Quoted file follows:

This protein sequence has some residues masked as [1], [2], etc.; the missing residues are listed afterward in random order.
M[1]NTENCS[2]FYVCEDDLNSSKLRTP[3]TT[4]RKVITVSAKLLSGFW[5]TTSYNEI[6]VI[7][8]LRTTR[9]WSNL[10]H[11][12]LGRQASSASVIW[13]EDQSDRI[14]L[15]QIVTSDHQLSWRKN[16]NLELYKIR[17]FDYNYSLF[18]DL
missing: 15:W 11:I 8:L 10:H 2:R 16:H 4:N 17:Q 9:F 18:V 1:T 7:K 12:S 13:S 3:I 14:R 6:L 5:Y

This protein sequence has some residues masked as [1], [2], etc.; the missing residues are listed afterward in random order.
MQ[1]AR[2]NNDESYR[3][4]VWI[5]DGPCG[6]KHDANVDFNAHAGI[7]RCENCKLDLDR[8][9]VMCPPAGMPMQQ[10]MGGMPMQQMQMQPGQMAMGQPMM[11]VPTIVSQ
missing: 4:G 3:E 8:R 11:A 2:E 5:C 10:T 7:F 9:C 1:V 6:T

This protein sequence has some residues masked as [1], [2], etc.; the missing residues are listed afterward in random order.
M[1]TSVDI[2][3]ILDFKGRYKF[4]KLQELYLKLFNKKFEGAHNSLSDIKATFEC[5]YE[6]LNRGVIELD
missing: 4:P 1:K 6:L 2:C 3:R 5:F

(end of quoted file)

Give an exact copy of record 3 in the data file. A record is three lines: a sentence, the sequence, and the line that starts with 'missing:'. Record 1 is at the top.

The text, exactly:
This protein sequence has some residues masked as [1], [2], etc.; the missing residues are listed afterward in random order.
M[1]TSVDI[2][3]ILDFKGRYKF[4]KLQELYLKLFNKKFEGAHNSLSDIKATFEC[5]YE[6]LNRGVIELD
missing: 4:P 1:K 6:L 2:C 3:R 5:F